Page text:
A scientific study that focused on where humans first originated used DNA analysis to pinpoint where our early ancestors originated from. That study shows that it is a region somewhere near modern Ethiopia. But how and exactly when, did our early ancestors manage to get out of Africa? They must have been able to do this before they could start to colonise other regions of the Earth like Europe and Asia. Well there is conclusive evidence that wet spells in the Sahara desert may have opened the door for early human migration.
A scientific study that looked at the changing composition of African vegetation over thousands of years, found that between 120,000 and 45,000 ago it was once a lush oasis, home to extensive grasslands, trees and even lakes. This would have helped our early ancestors, Homo sapiens to migrate North. Somewhat contrasting conditions that are still a challenge to modern day humans with the help of a vehicle and a guide.
The location for this study wasn't on the African continent however. It was instead off the coast of Northwest Africa. This is because marine sediments there are in part, composed of dust blown from the Sahara region. The sediments contain a unique dust signature. Geochemical analysis on these sediments found they contain long chained n-alkanes, which are hydrocarbon molecules produced by plants. There is a different chemical signature produced by grass species (C4 plants) and tree species (C3 plants). C4 plants are indicative of a hot, dry climate, because they are move efficient in these conditions. While C3 plants cannot cope in hot dry climates due to their much different leaf compositions. Analysis through the sediment core, shows that that over the last 198,000 years the composition of the species of plants that grew there has changed. This means the Sahara desert must have been much wetter than it is today, but also showed that it has seen drier conditions in the past too.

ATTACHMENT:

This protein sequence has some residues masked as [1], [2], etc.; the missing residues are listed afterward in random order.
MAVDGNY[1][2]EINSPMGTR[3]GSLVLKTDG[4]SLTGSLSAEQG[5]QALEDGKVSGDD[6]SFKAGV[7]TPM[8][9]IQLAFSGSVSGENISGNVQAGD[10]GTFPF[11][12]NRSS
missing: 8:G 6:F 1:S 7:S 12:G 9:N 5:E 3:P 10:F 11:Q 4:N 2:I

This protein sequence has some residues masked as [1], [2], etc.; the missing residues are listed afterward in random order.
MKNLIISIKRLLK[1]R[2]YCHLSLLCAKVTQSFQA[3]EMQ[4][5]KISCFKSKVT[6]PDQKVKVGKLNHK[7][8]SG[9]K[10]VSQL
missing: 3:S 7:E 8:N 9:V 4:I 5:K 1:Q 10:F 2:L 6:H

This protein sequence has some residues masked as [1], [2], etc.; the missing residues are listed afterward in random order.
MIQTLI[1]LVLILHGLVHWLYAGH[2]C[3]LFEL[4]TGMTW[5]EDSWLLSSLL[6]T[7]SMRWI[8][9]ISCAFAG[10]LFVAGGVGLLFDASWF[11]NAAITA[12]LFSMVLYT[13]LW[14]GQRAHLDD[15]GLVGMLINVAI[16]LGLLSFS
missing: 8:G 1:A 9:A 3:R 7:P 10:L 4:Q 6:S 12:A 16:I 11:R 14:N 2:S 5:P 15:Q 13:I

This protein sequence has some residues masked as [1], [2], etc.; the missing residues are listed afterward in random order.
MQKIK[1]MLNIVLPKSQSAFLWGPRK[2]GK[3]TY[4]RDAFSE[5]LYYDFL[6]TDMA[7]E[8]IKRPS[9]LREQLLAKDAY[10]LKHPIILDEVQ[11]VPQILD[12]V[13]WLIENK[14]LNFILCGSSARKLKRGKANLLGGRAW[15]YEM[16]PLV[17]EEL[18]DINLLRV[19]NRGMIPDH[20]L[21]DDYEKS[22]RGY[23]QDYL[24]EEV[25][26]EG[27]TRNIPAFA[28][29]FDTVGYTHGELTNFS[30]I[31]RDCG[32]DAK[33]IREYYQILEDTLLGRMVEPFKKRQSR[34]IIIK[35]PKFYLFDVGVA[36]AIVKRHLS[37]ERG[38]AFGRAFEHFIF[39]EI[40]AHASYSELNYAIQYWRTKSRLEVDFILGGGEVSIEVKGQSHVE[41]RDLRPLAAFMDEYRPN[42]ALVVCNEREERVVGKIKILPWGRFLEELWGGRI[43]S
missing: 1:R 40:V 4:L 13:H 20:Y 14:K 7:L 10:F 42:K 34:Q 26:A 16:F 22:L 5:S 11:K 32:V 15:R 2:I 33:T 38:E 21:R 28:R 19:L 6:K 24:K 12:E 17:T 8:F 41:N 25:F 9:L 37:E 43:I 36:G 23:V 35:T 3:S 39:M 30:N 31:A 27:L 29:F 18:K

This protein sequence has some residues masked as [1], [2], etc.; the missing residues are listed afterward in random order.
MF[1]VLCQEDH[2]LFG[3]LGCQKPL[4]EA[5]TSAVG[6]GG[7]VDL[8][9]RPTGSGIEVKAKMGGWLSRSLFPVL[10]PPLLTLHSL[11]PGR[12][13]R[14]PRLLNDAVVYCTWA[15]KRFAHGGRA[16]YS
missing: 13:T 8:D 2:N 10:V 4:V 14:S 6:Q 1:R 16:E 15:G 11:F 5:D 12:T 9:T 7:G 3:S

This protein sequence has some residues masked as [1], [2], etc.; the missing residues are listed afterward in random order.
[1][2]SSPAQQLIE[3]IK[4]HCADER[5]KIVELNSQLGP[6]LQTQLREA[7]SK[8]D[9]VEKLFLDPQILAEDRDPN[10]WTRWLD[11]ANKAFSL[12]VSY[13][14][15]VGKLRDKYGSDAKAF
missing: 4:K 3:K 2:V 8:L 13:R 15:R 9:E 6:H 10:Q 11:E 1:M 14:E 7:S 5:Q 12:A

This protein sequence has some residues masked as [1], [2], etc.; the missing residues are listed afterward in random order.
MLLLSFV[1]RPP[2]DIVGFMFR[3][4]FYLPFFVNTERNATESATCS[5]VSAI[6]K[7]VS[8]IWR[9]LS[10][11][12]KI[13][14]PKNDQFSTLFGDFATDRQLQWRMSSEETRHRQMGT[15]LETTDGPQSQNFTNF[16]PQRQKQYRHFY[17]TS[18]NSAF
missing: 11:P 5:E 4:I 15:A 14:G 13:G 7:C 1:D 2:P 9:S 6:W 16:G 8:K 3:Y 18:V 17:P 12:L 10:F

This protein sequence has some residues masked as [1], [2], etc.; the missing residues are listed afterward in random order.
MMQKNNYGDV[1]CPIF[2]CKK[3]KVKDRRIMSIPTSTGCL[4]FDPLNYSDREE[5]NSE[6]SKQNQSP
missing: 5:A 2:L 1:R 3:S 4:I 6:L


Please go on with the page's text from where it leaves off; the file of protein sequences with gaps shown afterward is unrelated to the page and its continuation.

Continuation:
One question that arises when it comes to changing climates, is how fast does the vegetation that grows in the region change? Its still debated amongst leading scientists, as to how fast the vegetation cover in the Sahara did change. The most likely scenario is that it occured within a few hundreds of years, if not within a 1000 years.
So in conclusion any attempts at early human migration most likely would have been hampered by the far reaching sands to the North. Only when the climate had changed, could humans then inhabit the region and mover progressively north. The human migration through the Sahara would have most likely followed that of proximity to water. Presumably along now buried river channels in the Libyan Sahara.